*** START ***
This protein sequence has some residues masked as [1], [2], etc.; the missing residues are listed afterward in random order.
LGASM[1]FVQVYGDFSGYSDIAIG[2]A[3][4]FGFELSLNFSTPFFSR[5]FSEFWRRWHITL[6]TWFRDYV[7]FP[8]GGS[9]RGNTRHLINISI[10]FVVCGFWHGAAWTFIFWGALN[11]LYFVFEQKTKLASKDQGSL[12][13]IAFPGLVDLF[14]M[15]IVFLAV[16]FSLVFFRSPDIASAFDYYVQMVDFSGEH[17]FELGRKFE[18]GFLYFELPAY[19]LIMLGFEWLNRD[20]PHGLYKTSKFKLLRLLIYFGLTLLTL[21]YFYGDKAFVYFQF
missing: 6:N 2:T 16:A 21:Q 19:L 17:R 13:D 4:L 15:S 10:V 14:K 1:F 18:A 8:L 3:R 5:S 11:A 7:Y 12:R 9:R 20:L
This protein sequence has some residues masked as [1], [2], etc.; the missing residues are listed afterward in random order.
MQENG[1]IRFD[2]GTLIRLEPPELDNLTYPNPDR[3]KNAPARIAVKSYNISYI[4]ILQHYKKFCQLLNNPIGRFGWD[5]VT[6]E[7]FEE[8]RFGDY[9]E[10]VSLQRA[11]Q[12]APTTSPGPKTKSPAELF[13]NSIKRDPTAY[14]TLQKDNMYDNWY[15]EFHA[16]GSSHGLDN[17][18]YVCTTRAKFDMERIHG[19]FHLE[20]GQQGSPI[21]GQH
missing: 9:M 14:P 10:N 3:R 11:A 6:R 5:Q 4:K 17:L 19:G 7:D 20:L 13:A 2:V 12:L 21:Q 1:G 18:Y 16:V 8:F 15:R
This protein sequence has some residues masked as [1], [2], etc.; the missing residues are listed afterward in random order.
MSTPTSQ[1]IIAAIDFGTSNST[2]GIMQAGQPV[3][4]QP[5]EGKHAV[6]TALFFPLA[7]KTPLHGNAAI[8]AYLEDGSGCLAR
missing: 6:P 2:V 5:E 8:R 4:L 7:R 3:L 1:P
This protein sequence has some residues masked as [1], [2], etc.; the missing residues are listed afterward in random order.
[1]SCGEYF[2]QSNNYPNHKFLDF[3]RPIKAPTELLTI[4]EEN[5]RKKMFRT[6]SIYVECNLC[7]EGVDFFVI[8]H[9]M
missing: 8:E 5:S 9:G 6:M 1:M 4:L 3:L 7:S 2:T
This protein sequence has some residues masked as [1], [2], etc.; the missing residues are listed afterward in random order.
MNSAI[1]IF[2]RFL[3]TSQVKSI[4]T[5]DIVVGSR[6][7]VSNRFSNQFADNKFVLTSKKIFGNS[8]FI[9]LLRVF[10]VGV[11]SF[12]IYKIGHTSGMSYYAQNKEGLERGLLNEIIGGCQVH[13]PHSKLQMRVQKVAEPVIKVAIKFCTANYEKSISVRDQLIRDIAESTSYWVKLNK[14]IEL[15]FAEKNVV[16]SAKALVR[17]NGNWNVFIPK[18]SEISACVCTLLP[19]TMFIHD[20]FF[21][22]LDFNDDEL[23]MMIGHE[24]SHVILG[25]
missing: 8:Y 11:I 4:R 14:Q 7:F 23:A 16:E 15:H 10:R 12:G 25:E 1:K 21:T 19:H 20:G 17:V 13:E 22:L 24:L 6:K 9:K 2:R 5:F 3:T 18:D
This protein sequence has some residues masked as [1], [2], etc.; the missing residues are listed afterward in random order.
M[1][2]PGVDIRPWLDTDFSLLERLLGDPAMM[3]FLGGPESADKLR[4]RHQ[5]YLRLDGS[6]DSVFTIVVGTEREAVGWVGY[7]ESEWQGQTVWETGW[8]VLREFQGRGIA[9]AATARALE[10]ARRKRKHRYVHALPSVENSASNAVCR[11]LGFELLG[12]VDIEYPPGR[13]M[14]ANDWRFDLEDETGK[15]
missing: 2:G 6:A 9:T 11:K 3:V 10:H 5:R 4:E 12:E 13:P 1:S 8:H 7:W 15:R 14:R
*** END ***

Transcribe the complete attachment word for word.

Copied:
This protein sequence has some residues masked as [1], [2], etc.; the missing residues are listed afterward in random order.
LGASM[1]FVQVYGDFSGYSDIAIG[2]A[3][4]FGFELSLNFSTPFFSR[5]FSEFWRRWHITL[6]TWFRDYV[7]FP[8]GGS[9]RGNTRHLINISI[10]FVVCGFWHGAAWTFIFWGALN[11]LYFVFEQKTKLASKDQGSL[12][13]IAFPGLVDLF[14]M[15]IVFLAV[16]FSLVFFRSPDIASAFDYYVQMVDFSGEH[17]FELGRKFE[18]GFLYFELPAY[19]LIMLGFEWLNRD[20]PHGLYKTSKFKLLRLLIYFGLTLLTL[21]YFYGDKAFVYFQF
missing: 6:N 2:T 16:A 21:Q 19:L 17:R 13:D 4:L 15:S 10:V 14:K 1:F 18:A 8:L 3:R 5:S 11:A 7:Y 12:R 9:R 20:L
This protein sequence has some residues masked as [1], [2], etc.; the missing residues are listed afterward in random order.
MQENG[1]IRFD[2]GTLIRLEPPELDNLTYPNPDR[3]KNAPARIAVKSYNISYI[4]ILQHYKKFCQLLNNPIGRFGWD[5]VT[6]E[7]FEE[8]RFGDY[9]E[10]VSLQRA[11]Q[12]APTTSPGPKTKSPAELF[13]NSIKRDPTAY[14]TLQKDNMYDNWY[15]EFHA[16]GSSHGLDN[17][18]YVCTTRAKFDMERIHG[19]FHLE[20]GQQGSPI[21]GQH
missing: 9:M 14:P 10:N 3:R 11:A 6:R 5:Q 4:K 17:L 19:G 7:D 20:L 13:A 2:V 12:L 21:Q 1:G 18:Y 16:V 8:F 15:R
This protein sequence has some residues masked as [1], [2], etc.; the missing residues are listed afterward in random order.
MSTPTSQ[1]IIAAIDFGTSNST[2]GIMQAGQPV[3][4]QP[5]EGKHAV[6]TALFFPLA[7]KTPLHGNAAI[8]AYLEDGSGCLAR
missing: 6:P 2:V 5:E 8:R 4:L 7:R 3:L 1:P
This protein sequence has some residues masked as [1], [2], etc.; the missing residues are listed afterward in random order.
[1]SCGEYF[2]QSNNYPNHKFLDF[3]RPIKAPTELLTI[4]EEN[5]RKKMFRT[6]SIYVECNLC[7]EGVDFFVI[8]H[9]M
missing: 8:E 5:S 9:G 6:M 1:M 4:L 3:L 7:S 2:T
This protein sequence has some residues masked as [1], [2], etc.; the missing residues are listed afterward in random order.
MNSAI[1]IF[2]RFL[3]TSQVKSI[4]T[5]DIVVGSR[6][7]VSNRFSNQFADNKFVLTSKKIFGNS[8]FI[9]LLRVF[10]VGV[11]SF[12]IYKIGHTSGMSYYAQNKEGLERGLLNEIIGGCQVH[13]PHSKLQMRVQKVAEPVIKVAIKFCTANYEKSISVRDQLIRDIAESTSYWVKLNK[14]IEL[15]FAEKNVV[16]SAKALVR[17]NGNWNVFIPK[18]SEISACVCTLLP[19]TMFIHD[20]FF[21][22]LDFNDDEL[23]MMIGHE[24]SHVILG[25]
missing: 8:Y 11:I 4:R 14:Q 7:F 23:A 16:E 15:H 10:R 12:G 25:E 1:K 21:T 19:H 20:G 17:V 13:E 22:L 24:L 6:K 9:K 2:R 5:F 3:T 18:D
This protein sequence has some residues masked as [1], [2], etc.; the missing residues are listed afterward in random order.
M[1][2]PGVDIRPWLDTDFSLLERLLGDPAMM[3]FLGGPESADKLR[4]RHQ[5]YLRLDGS[6]DSVFTIVVGTEREAVGWVGY[7]ESEWQGQTVWETGW[8]VLREFQGRGIA[9]AATARALE[10]ARRKRKHRYVHALPSVENSASNAVCR[11]LGFELLG[12]VDIEYPPGR[13]M[14]ANDWRFDLEDETGK[15]
missing: 2:G 6:A 9:T 11:K 3:V 10:H 5:R 4:E 12:E 13:P 1:S 8:H 7:W 15:R 14:R